What Is the Difference Between Dividends Paid & Preferred Dividends?

by Jacquelyn Jeanty

Companies sell stocks as a way to generate capital for new business investments. In exchange for shares, buyers receive dividends on profits made by the company. Stock issues can vary depending on the types of benefits granted to the buyers. When companies pay dividends on stock issues, holders of preferred stock have certain entitlements not granted to holders of common stock.

Stock Dividends

Stock dividend payments result from net profits made by the issuing company. As stockholders, buyers purchase a percentage of ownership in a company, which entitles them to a portion of any profits made. Since stockholders share ownership, stock issues function as a liability for companies and not an expense, meaning dividend issues only appear on a company’s balance sheet and not the income statement. Companies issue stocks in two basic forms, known as common stock and preferred stock. When a company declares a stock dividend, holders of preferred stock receive payment before holders of common stock. In effect, common stock dividend payouts cannot occur until preferred holders receive their dividend share.

Common Stock vs. Preferred Stock

Buyers of stock receive certain benefits that correspond to the type of stock purchased. Owners of common stock have voting rights when it comes to electing company board members, whereas preferred stock holders do not. Common stock owners can also vote for or against stock splits. Dividends paid for common stock can fluctuate based on the amount of profits earned by the company. Preferred stock owners receive a fixed dividend amount regardless of the amount of profits earned by the company. In terms of ownership rights, preferred stock holders have a larger claim on the issuing company’s assets. This means, if a company goes bankrupt, preferred stockholders must receive payment in full and common stock holders receive what’s left.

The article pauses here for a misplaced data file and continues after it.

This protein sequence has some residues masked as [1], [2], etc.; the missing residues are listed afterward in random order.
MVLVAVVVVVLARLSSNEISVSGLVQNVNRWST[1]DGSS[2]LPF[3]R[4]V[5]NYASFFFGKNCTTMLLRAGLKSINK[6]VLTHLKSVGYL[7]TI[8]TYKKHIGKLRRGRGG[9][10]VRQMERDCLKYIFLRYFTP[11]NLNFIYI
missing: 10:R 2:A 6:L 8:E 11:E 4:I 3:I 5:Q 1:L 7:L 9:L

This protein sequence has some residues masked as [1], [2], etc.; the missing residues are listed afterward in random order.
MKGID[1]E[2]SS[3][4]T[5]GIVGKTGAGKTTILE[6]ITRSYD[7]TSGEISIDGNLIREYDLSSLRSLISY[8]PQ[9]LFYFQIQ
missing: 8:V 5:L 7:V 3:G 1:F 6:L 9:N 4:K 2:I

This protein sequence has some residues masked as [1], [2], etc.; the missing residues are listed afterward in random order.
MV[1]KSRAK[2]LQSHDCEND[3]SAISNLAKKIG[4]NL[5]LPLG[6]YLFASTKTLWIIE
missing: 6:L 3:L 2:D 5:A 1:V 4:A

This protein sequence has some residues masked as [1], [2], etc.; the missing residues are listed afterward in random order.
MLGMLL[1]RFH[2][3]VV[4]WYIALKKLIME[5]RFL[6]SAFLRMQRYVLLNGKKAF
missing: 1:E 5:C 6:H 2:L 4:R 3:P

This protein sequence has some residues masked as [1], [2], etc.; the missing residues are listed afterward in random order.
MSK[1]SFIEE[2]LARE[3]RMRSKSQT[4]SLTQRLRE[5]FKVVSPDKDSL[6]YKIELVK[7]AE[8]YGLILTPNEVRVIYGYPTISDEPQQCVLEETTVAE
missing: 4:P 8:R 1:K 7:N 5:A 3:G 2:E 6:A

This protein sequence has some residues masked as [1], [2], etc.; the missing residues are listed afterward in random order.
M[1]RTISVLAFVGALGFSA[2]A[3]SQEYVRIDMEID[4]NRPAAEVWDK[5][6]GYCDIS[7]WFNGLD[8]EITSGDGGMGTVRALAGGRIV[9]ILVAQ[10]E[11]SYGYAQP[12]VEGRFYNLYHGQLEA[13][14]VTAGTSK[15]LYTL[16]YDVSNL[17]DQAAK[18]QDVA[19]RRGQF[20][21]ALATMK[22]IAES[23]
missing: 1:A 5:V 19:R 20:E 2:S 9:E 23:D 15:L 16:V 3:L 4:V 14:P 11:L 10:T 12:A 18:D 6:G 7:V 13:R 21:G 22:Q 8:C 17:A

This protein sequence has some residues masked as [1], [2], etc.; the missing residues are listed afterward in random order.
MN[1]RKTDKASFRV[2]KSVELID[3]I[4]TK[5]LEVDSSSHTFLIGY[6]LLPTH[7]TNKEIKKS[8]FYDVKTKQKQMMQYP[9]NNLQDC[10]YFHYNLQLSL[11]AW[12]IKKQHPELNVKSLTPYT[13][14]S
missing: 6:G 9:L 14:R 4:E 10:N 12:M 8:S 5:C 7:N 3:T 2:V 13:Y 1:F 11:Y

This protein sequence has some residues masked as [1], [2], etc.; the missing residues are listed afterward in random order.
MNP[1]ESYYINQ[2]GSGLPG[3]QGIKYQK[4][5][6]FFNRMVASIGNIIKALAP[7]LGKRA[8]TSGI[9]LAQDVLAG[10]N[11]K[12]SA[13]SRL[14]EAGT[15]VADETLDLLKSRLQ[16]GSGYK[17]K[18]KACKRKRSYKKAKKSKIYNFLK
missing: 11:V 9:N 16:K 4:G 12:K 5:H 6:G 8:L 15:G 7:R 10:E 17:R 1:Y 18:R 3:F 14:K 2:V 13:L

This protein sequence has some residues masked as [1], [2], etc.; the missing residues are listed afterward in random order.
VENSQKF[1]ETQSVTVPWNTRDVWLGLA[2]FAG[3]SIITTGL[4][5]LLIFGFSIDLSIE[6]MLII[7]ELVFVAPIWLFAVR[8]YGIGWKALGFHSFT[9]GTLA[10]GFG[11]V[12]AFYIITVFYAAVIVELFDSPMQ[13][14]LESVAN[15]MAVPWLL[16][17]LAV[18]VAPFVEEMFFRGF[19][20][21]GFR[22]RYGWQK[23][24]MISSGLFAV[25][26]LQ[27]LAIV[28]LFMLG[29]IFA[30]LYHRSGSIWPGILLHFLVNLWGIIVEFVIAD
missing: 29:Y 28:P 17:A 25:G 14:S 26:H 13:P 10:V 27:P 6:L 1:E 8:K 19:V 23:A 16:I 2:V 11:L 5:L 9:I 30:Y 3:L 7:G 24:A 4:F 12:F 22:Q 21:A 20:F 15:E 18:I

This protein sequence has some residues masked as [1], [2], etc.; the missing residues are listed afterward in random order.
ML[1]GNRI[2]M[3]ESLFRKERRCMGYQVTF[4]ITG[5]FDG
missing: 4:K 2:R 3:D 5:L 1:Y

Par Values

Par values refer to the current market value of a company’s stock. When calculating dividend amounts for preferred stock shares, each share equals a percentage of the stock’s par value. So, if a preferred share of stock has a market value of $20 and the company issues 10 percent per share, shareholders receive a $2 dividend for each share owned. Market demands for preferred stock rates also impact the pricing of a company’s stock shares. So, a market demand for a 10 percent preferred stock will cause the company’s shares to sell at or near its $20 par value. In effect, preferred stock dividend amounts rely on the market value of a stock while at the same time influencing the price a particular stock can draw.

Preferred Stock Options

As common stock issues offer certain benefits that preferred stocks don’t, some companies will offer additional benefits comparable to those offered with common stock issues when selling preferred shares. Rather than limiting preferred dividends to a fixed amount, some companies will offer participating preferred stock; meaning dividend amounts may exceed the standard fixed percentage amount. Companies may also give preferred stock holders the option of converting their shares into common stock shares, which can pay considerably more in dividends depending on a stock’s market performance. Companies can also offer preferred stock issue on a cumulative basis, which ensures that owners receive back payments or dividends. This condition protects preferred holders in cases where a company runs into a period of low cash reserves and can’t pay dividends.

About the Author

Jacquelyn Jeanty has worked as a freelance writer since 2008. Her work appears at various websites. Her specialty areas include health, home and garden, Christianity and personal development. Jeanty holds a Bachelor of Arts in psychology from Purdue University.